Increasing evidence suggests that nocturnal transpiration rate (TRN) is a non-negligible contributor to global water cycles. Short-term variation in nocturnal vapor pressure deficit (VPDN) has been suggested to be a key environmental variable influencing TRN. However, the long-term effects of VPDN on plant growth and development remain unknown, despite recent evidence documenting long-term effects of daytime VPD on plant anatomy, growth and productivity. Here we hypothesized that plant anatomical and functional traits influencing leaf and root hydraulics could be influenced by long-term exposure to VPDN. A total of 23 leaf and root traits were examined on four wheat (Triticum aestivum) genotypes, which were subjected to two long-term (30 day long) growth experiments where daytime VPD and daytime/nighttime temperature regimes were kept identical, with variation only stemming from VPDN, imposed at two levels (0.4 and 1.4 kPa). The VPDN treatment did not influence phenology, leaf areas, dry weights, number of tillers or their dry weights, consistently with a drought and temperature-independent treatment. In contrast, vein densities, adaxial stomata densities, TRN and cuticular TR, were strongly increased following exposure to high VPDN. Simultaneously, whole-root system xylem sap exudation and seminal root endodermis thickness were decreased, hypothetically indicating a change in root hydraulic properties. Overall these results suggest that plants ‘sense’ and adapt to variations in VPDN conditions over developmental scales by optimizing both leaf and root hydraulics.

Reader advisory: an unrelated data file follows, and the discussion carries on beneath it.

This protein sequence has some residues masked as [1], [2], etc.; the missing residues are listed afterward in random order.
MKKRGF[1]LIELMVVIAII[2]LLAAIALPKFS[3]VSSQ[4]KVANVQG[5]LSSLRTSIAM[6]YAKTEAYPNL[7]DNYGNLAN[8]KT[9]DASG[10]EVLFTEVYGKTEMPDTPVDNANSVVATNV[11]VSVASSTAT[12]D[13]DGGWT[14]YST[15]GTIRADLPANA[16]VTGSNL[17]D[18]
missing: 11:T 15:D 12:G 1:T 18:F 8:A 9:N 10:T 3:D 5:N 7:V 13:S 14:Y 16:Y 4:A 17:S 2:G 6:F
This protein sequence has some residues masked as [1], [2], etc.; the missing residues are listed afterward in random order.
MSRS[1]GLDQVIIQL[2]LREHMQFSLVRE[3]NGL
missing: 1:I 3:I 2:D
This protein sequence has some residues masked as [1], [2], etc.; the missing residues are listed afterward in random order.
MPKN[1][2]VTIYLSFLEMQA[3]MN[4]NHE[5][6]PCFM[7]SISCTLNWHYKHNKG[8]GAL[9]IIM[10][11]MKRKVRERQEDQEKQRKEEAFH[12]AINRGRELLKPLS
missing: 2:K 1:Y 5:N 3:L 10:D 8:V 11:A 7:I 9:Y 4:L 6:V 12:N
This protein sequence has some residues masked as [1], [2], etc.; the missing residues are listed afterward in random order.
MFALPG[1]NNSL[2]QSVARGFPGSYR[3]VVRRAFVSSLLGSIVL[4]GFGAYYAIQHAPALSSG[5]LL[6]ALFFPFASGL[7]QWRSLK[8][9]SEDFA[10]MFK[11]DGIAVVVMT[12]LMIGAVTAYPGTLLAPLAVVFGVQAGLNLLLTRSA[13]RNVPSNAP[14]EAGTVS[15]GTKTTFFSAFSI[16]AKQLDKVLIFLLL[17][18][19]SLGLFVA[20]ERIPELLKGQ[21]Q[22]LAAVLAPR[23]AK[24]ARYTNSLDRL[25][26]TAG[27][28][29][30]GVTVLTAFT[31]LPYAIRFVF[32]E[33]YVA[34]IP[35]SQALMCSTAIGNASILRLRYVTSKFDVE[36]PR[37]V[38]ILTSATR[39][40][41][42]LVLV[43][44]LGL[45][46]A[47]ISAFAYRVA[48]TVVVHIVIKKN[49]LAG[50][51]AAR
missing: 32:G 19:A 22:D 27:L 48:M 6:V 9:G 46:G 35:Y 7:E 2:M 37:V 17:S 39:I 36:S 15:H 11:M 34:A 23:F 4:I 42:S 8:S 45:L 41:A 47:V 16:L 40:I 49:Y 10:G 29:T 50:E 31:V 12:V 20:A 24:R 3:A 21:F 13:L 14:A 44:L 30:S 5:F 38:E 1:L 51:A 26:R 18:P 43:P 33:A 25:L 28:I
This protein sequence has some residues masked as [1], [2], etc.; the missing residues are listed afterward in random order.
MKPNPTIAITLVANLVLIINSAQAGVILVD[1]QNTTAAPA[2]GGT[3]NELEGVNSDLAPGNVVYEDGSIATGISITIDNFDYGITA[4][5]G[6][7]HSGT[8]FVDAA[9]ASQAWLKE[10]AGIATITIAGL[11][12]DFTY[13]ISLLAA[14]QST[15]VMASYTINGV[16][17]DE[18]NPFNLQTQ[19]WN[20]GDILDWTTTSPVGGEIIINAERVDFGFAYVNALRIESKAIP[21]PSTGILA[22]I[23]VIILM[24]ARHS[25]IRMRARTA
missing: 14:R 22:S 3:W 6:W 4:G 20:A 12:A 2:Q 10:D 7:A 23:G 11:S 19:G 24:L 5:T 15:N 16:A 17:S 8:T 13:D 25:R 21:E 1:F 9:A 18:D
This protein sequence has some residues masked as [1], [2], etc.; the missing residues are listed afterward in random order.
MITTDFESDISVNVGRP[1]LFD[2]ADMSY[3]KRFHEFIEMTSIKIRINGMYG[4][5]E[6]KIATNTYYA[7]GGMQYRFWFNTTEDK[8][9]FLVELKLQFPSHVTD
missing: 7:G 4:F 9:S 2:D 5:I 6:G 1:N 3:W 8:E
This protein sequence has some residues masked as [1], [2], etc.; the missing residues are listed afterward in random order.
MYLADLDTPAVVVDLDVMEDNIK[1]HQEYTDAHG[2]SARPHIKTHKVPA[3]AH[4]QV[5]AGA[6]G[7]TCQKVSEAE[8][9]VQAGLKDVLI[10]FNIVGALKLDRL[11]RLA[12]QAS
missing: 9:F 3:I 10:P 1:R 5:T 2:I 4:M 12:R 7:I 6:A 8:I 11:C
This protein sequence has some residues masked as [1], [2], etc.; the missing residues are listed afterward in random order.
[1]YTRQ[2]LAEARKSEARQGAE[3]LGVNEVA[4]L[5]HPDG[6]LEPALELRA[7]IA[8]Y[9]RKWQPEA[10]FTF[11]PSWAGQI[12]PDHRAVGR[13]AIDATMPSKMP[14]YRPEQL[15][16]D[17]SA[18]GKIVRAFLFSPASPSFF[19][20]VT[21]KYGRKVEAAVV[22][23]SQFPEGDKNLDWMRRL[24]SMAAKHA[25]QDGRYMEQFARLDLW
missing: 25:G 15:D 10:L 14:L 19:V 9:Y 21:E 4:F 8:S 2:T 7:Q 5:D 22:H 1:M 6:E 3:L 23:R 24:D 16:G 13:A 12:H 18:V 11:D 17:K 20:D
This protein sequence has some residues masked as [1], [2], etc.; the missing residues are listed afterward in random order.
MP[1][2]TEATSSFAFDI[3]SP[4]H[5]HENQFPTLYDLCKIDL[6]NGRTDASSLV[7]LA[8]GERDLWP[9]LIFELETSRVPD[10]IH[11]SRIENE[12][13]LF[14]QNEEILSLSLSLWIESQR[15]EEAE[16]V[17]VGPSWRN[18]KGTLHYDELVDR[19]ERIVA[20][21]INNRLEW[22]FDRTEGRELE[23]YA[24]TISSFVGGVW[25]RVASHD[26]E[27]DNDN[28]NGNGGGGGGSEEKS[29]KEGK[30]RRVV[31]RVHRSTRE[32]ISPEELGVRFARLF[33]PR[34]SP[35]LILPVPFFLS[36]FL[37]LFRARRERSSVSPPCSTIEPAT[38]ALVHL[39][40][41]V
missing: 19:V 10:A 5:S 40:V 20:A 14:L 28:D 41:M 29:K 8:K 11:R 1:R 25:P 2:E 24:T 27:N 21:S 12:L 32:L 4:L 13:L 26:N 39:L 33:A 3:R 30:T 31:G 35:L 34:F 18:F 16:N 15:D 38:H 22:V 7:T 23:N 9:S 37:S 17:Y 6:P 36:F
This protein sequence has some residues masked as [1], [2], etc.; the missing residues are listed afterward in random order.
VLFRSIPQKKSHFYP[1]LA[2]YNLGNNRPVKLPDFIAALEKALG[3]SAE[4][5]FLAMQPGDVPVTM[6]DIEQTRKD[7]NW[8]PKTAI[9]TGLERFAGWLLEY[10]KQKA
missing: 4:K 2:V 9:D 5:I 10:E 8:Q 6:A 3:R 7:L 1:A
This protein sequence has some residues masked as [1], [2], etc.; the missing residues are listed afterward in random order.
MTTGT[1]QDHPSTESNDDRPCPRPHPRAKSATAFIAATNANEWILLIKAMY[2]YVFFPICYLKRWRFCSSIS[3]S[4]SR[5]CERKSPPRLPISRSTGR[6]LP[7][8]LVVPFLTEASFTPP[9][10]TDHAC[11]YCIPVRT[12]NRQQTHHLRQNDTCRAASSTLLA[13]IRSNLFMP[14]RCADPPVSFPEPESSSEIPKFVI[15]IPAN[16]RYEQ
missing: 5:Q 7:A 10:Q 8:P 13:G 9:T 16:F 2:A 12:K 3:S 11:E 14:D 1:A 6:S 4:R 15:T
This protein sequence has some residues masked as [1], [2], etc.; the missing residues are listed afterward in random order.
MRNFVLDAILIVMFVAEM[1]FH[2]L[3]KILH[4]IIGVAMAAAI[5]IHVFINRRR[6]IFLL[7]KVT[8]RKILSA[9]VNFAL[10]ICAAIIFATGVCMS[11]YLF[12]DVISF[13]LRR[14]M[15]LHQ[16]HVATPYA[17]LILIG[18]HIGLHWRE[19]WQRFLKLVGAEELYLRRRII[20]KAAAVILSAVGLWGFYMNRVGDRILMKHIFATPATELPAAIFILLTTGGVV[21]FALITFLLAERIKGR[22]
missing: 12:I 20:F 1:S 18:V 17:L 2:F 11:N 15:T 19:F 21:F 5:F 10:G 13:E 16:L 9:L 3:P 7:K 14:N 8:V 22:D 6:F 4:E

Bibliographical noteFunding Information:
This research was funded by the Special Fund for Research (FSR) of the Universit? catholique de Louvain and the Belgian National Fund for Scientific Research (FNRS, contract #1.5108.12). R. S. is a FRIA (contract #1.E038.13) fellow, Belgium. Support from the University of Minnesota is acknowledged. We thank Missy Holbrook for valuable comments.